When local athletes go for their next medal at their next Special Olympics competition, whether it is virtual or after physical competitions resume, they’re counting on being able to have that opportunity as they have in the past, as an activity that is free for themselves and their teammates.
However, Special Olympics funding was cut from the 2020-21 state budget in a move that takes away the only resource it had to provide virtual activities, distance education and other programs during the COVID-19 pandemic, as well as funding to allow them to compete in tournaments if competitions are allowed to take place once it is safe to do so.
As a result, California voters are asking to include Special Olympics California in the revised state budget in a move that would help over 64,000 athletes with intellectual disabilities, according to a press release by Special Olympics California.
“Our ability to effectively serve athletes and the intellectual disabilities community will largely be determined by the financial support and partnership with the State of California,” said Special Olympics California Presidents and CEOs Bill Shumard and David Solo. “Without continued funding from the state, we would need to identify alternative revenue options to support the athletes that we serve in California. We need our elected officials to prioritize the essential needs of our athletes, especially during this devastating global pandemic.”
Colleen Wilson, the team manager of the Galt Chiefs Special Olympics team, noted the impact of Special Olympics funding.
“They use all the funding so the athletes don’t have to pay for anything so families and athletes can participate without the fear of not being able to continue it,” Wilson said. “They need things that are offered to them that keeps them healthy and active at no cost.”
In addition to the exclusion from the 2020-21 state budget, Special Olympics California was also hit by decreased resources as a result of the pandemic.
In addition to a big decline in corporate donations and contributions from individuals, “dozens of fundraising events throughout California were cancelled due to COVID-19 health concerns,” according to the release. All of this combined to result in a loss of over $1 million in needed revenue.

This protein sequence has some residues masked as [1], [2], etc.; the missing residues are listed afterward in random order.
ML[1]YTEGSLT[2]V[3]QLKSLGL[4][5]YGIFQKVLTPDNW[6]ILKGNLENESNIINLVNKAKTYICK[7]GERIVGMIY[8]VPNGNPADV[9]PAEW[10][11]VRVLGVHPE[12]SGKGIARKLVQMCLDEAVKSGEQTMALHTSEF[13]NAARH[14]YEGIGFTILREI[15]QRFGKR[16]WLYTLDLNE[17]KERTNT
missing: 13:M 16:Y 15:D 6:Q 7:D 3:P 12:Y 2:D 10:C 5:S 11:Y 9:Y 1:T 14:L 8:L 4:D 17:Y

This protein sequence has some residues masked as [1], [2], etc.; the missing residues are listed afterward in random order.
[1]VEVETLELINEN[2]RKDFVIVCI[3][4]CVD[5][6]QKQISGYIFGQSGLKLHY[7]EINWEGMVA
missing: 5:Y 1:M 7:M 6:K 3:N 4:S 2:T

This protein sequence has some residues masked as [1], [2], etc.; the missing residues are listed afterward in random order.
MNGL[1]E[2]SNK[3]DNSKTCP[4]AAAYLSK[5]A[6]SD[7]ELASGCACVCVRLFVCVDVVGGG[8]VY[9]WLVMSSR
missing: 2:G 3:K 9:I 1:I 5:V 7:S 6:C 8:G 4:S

In addition to competitions, even practices are affected by Special Olympics funds, Wilson noted.
“Special Olympics will pay for facilities to practice at and they will pay for equipment we need, so it impacts us hugely. The biggest impact for Galt is the competitions. It’s one competition per sport. It’s a tournament so they get to play three games,” Wilson said. “The meets and competitions are what impact us the most.”
COVID has already stopped competitions this summer, including the Special Olympics Summer Games. Before the pandemic, the Chiefs would have competed at U.C. Davis in sports including track and swimming.
The state has provided an average of $6 million annually since 2016, according to the Special Olympics.
If state residents wish to help, they can write to elected officials by going to www.californiaspecialolympics.org, where they will find a pre-written email that they’ll be able to send and personalize if they wish.
“Special Olympics is a community for special needs athletes. It’s hugely beneficial for them to feel like they have a community. We always encourage anybody who is eight years old and above to come on out,” said Wilson, whose son started participating nine years ago. “We invite all special needs athletes to try any of our programs.” If Galt athletes are interested in participating in Special Olympics, they can contact Wilson at firstname.lastname@example.org.